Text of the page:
Trump had previously expressed disbelief in the October conclusion by U.S. intelligence agencies that the Kremlin had directed hacks and leaks to interfere in the U.S. election. He raised “doubt” about that conclusion during the third presidential debate, claiming that the culprit could be “Russia, China, or anybody else,” even though he had reportedly received intelligence briefings prior to the debate on Russia’s suspected role in the data breaches. The consensus view of the U.S. intelligence community, in other words, had not changed Trump’s opinion that, as he argued in September, the hack could be the work of Russia, China, or “lots of other people,” including “somebody sitting on their bed that weighs 400 pounds.” A couple months earlier, that list had included “some guy with a 200 I.Q. that can’t get up in the morning,” presumably because of his considerable weight.
The Killing of Alexander Litvinenko
As Politico’s Michael Crowley documented earlier this year, Trump’s position on Russia’s alleged intervention in the U.S. election is in keeping with his resistance to “intelligence, legal findings and expert opinion” that cast Putin and Russia in a negative light. In January, for instance, Trump disputed a British public inquiry’s conclusion that Putin had “probably” approved the murder of the former Russian spy Alexander Litvinenko in London. “Have they found [Putin] guilty?” Trump asked. “I don’t think they’ve found him guilty. They say a lot of things about me that are untrue too. … People are saying they think it was him. ... But in all fairness to Putin—and I’m not saying this because he says ‘Trump is brilliant and leading everybody’—the fact is that he hasn’t been convicted of anything. Some people say he absolutely didn’t do it. First of all, he says he didn’t do it. Many people say it wasn’t him. So who knows who did it?”
The Downing of Flight MH17
Trump similarly questioned whether Russia-backed separatists in Ukraine had shot down Malaysia Airlines Flight MH17 in 2014, despite U.S. intelligence assessments suggesting that this was likely the case. The downing of the place was “disgusting and disgraceful,” Trump told CNN last year, “but Putin and Russia say they didn’t do it, the other side said they did, no one really knows who did it, probably Putin knows who did it. Possibly it was Russia but they are totally denying it.” The weapon used may have been Russian-made, Trump added, but the Russians “didn’t use it, they didn’t fire it, they even said the other side fired it to blame them. I mean to be honest with you, you’ll probably never know for sure.”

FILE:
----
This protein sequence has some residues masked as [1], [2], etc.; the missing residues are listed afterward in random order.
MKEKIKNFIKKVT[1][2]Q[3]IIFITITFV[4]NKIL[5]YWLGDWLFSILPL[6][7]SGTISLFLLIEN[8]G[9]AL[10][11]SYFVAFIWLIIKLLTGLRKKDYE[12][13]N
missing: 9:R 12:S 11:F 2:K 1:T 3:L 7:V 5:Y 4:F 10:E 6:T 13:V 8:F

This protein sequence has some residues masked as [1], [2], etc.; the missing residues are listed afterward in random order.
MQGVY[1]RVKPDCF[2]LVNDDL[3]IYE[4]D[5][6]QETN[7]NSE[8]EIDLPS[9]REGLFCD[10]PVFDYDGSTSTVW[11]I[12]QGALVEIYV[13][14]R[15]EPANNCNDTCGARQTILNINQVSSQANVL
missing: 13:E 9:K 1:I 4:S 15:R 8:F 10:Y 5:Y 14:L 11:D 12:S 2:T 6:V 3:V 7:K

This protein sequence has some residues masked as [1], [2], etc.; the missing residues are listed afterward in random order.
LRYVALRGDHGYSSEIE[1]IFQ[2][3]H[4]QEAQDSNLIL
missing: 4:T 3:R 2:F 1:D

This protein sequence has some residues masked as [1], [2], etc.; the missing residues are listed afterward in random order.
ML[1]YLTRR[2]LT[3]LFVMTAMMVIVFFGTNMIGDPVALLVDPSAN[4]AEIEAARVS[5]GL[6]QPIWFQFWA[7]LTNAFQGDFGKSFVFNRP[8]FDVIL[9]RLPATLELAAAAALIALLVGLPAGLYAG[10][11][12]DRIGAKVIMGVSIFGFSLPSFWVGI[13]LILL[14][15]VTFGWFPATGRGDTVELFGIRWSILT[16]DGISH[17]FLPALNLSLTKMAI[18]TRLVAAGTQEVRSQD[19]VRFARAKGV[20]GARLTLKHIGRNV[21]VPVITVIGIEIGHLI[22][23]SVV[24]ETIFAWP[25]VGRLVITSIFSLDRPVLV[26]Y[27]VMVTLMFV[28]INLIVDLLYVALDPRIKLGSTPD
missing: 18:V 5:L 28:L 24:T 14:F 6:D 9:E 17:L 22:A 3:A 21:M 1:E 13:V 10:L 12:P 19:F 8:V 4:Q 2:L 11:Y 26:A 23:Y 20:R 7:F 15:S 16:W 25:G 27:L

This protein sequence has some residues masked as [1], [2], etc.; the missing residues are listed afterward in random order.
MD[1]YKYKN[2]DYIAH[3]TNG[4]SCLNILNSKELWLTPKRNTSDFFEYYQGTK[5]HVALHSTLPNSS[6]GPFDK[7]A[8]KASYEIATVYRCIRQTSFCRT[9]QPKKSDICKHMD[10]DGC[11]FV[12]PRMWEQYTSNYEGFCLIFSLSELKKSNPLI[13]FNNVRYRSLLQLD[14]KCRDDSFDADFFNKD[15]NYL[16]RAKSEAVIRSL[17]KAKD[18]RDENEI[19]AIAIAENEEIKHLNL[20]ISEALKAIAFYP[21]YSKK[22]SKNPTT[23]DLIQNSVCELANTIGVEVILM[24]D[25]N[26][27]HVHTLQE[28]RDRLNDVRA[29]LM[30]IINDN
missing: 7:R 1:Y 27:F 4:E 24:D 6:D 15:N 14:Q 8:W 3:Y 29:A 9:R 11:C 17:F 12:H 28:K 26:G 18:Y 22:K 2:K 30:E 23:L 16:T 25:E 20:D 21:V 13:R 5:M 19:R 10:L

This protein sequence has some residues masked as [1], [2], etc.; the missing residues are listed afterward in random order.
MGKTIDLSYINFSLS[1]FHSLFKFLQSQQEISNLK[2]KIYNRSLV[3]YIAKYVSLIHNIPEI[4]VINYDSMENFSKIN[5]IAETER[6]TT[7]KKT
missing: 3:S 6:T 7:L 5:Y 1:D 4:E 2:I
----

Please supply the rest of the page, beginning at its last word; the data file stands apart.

The Russian Air Campaign in Syria
In the fall of 2015, when the Russian military began striking “terrorist organizations” in Syria, CNN’s Don Lemon asked Trump what he made of the opinion of U.S. officials that Russia was in fact targeting Syrian rebels fighting Putin’s ally, Bashar al-Assad, rather than ISIS. “You actually believe that [the Russians are] fighting ISIS?” Lemon asked. “Well, I think they will be fighting ISIS and I think they are going to also probably try and prop up Assad and help him out,” Trump answered. “I’m hearing they’re hitting both” opposition fighters and ISIS, he added. “If Russia wants to go in and if Russia wants to fight, in particular, ISIS, and they do, and one of the reasons they do is because they don’t want ISIS coming into their country and that’s going to be the next step. So, that’s why they’re there.” (Earlier this year, the Obama administration’s envoy to the anti-ISIS coalition estimated in testimony to the House Foreign Affairs Committee that 70 percent of Russian airstrikes had targeted the armed opposition to Assad, as opposed to ISIS. The Russian and Syrian militaries, along with Iran-affiliated militias, have since driven the rebels out of all Syria’s major cities.)